Bank Policy Institute
Center for Responsible Lending
For Immediate Release
July 29, 2020
Washington, D.C. — The Bank Policy Institute (BPI), Center for Responsible Lending (CRL) and Independent Community Bankers of America (ICBA) today urged Congress to impose a three-year moratorium on industrial loan company licensing applications. The moratorium on Federal Deposit Insurance Corporation approvals would provide Congress time to close the ILC loophole and ensure ILCs and their parent companies don’t pose unnecessary risks to consumers and taxpayers.
“ILCs offer banking products and services that are functionally indistinguishable from those offered by banks, but the ILC loophole allows the parent companies of ILCs to avoid oversight by the Federal Reserve Board and to engage in commercial activities, thus introducing risk to the banking system and to taxpayers,” the groups wrote. “Legislative action to close this loophole is necessary to eliminate these risks.”
ILCs are FDIC-insured, state-chartered institutions that can generally engage in the full range of banking activities, such as taking deposits and making loans. But unlike banks, their parent companies are not subject to the Bank Holding Company Act, which means those companies are not subject to any federal supervision, regulations or standards. For this reason, there has historically been considerable opposition to the charter, and both Congress and the FDIC have placed temporary moratoria on ILCs.
Big Tech company ownership of an ILC introduces a new concern: that consumer data, including sensitive personal financial information, will be inadequately safeguarded and used in inappropriate and unauthorized ways. With global e-commerce giant Rakuten recently joining tech firms such as Square and Nelnet in applying to form ILCs, the risk associated with this legal loophole is greater than ever.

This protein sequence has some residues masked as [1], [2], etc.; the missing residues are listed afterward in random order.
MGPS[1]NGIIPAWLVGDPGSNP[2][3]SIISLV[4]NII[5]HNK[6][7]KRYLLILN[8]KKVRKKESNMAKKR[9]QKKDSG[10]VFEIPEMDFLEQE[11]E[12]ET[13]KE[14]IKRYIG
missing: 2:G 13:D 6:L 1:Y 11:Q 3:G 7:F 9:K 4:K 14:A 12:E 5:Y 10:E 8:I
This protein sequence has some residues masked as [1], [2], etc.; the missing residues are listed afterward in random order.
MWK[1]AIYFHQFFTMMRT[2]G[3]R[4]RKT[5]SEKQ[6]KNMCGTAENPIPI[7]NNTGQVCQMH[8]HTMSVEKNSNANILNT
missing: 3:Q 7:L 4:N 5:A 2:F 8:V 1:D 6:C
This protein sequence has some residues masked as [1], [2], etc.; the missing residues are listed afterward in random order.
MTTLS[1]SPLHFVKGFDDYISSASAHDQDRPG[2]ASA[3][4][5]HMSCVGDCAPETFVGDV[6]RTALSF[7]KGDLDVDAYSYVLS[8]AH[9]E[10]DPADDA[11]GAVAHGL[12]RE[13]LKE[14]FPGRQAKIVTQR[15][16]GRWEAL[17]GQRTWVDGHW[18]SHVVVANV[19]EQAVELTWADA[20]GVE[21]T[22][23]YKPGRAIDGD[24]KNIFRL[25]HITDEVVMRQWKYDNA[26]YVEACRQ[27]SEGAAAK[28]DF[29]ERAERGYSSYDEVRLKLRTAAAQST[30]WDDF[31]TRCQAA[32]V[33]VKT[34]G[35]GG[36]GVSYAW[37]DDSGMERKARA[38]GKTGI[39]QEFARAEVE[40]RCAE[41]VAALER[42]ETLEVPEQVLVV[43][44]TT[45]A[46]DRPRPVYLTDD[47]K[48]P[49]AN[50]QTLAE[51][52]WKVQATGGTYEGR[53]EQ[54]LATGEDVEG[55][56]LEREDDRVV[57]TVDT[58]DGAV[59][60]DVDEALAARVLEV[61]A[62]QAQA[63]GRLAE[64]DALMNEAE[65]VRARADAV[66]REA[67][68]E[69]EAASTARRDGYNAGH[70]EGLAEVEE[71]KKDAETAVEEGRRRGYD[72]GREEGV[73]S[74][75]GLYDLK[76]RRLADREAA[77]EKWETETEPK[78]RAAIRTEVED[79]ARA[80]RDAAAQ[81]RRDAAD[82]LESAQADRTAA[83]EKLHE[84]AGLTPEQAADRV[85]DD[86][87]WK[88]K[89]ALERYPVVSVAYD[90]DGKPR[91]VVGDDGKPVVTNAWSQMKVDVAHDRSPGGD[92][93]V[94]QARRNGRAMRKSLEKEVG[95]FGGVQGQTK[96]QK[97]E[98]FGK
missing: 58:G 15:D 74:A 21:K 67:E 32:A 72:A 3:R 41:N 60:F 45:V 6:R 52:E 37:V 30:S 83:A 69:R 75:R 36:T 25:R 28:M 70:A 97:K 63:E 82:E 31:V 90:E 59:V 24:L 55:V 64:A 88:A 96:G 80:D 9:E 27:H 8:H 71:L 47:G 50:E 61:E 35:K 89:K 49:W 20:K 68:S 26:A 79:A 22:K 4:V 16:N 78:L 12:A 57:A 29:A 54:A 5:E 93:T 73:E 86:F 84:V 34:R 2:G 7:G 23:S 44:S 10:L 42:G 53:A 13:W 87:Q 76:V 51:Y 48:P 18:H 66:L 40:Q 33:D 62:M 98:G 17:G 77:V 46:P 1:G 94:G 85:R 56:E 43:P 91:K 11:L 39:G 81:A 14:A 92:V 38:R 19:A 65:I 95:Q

“In the era of dominant Big Tech, we should be cautious before giving technology companies even greater reach into the economic life of Americans by allowing them to own banks,” the groups wrote. “The integration of technology and banking firms would not only result in an enormous concentration of financial and technological assets but also would pose conflicts of interest and privacy concerns to our banking system.”
The groups further noted, “A growth in ILCs poses broader consumer protection risks as well, because non-bank lenders, including very high-cost lenders, view the ILC charter as a far easier way to obtain banking privileges than obtaining a traditional bank charter and, consequently, becoming subject to consolidated Federal Reserve supervision.”
In March, the FDIC issued a notice of proposed rulemaking related to parent companies of industrial banks and industrial loan companies. BPI, CRL, ICBA and a coalition of civil rights groups wrote to the FDIC requesting that the FDIC not approve ILC deposit insurance applications until its ILC rulemaking is final. However, in recent months, the FDIC has approved some ILC applications and is reviewing others, including some whose parent companies engage in commercial activities.
About Bank Policy Institute.
The Bank Policy Institute (BPI) is a nonpartisan public policy, research and advocacy group, representing the nation’s leading banks and their customers. Our members include universal banks, regional banks and the major foreign banks doing business in the United States. Collectively, they employ almost 2 million Americans, make nearly half of the nation’s small business loans, and are an engine for financial innovation and economic growth.
About The Center for Responsible Lending.
The Center for Responsible Lending (CRL) is a nonprofit, non-partisan research and policy organization dedicated to protecting homeownership and family wealth by working to eliminate abusive financial practices.
The Independent Community Bankers of America® creates and promotes an environment where community banks flourish. With more than 50,000 locations nationwide, community banks constitute 99 percent of all banks, employ nearly 750,000 Americans and are the only physical banking presence in one in three U.S. counties. Holding more than $5 trillion in assets, nearly $4 trillion in deposits, and more than $3.4 trillion in loans to consumers, small businesses and the agricultural community, community banks channel local deposits into the Main Streets and neighborhoods they serve, spurring job creation, fostering innovation and fueling their customers’ dreams in communities throughout America. For more information, visit ICBA’s website at www.icba.org.